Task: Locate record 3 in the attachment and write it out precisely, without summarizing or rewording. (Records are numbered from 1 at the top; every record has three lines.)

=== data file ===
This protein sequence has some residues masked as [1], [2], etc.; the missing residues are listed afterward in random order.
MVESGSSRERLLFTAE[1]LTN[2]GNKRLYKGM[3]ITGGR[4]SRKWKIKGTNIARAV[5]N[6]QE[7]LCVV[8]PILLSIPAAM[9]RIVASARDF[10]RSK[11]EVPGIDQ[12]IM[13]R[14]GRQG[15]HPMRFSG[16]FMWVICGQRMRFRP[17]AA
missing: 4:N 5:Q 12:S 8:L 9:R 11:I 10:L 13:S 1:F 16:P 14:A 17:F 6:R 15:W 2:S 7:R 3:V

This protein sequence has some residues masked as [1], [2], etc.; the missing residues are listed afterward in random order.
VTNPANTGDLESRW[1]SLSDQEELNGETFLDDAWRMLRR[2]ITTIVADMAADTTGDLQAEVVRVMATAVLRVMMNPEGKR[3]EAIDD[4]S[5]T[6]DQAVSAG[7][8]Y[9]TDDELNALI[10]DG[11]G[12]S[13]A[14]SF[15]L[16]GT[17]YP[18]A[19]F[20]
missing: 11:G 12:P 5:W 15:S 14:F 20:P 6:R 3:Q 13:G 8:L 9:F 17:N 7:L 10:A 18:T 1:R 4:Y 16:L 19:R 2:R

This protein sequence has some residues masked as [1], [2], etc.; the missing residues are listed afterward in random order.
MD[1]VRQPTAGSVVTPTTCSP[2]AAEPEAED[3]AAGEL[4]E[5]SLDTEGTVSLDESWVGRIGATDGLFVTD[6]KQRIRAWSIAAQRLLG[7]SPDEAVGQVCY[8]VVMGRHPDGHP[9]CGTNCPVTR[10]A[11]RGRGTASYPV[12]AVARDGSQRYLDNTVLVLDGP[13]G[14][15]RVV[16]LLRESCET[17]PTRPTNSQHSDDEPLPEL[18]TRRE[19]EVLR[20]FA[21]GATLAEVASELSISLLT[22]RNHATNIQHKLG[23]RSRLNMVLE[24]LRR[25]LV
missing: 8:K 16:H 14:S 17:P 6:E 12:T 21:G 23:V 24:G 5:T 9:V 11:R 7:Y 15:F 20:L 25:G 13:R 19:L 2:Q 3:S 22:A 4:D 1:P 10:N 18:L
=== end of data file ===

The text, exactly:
This protein sequence has some residues masked as [1], [2], etc.; the missing residues are listed afterward in random order.
MD[1]VRQPTAGSVVTPTTCSP[2]AAEPEAED[3]AAGEL[4]E[5]SLDTEGTVSLDESWVGRIGATDGLFVTD[6]KQRIRAWSIAAQRLLG[7]SPDEAVGQVCY[8]VVMGRHPDGHP[9]CGTNCPVTR[10]A[11]RGRGTASYPV[12]AVARDGSQRYLDNTVLVLDGP[13]G[14][15]RVV[16]LLRESCET[17]PTRPTNSQHSDDEPLPEL[18]TRRE[19]EVLR[20]FA[21]GATLAEVASELSISLLT[22]RNHATNIQHKLG[23]RSRLNMVLE[24]LRR[25]LV
missing: 8:K 16:H 14:S 17:P 6:E 12:T 21:G 23:V 24:G 5:T 9:V 11:R 7:Y 15:F 20:L 25:G 13:R 19:L 2:Q 3:S 22:A 4:D 1:P 10:N 18:L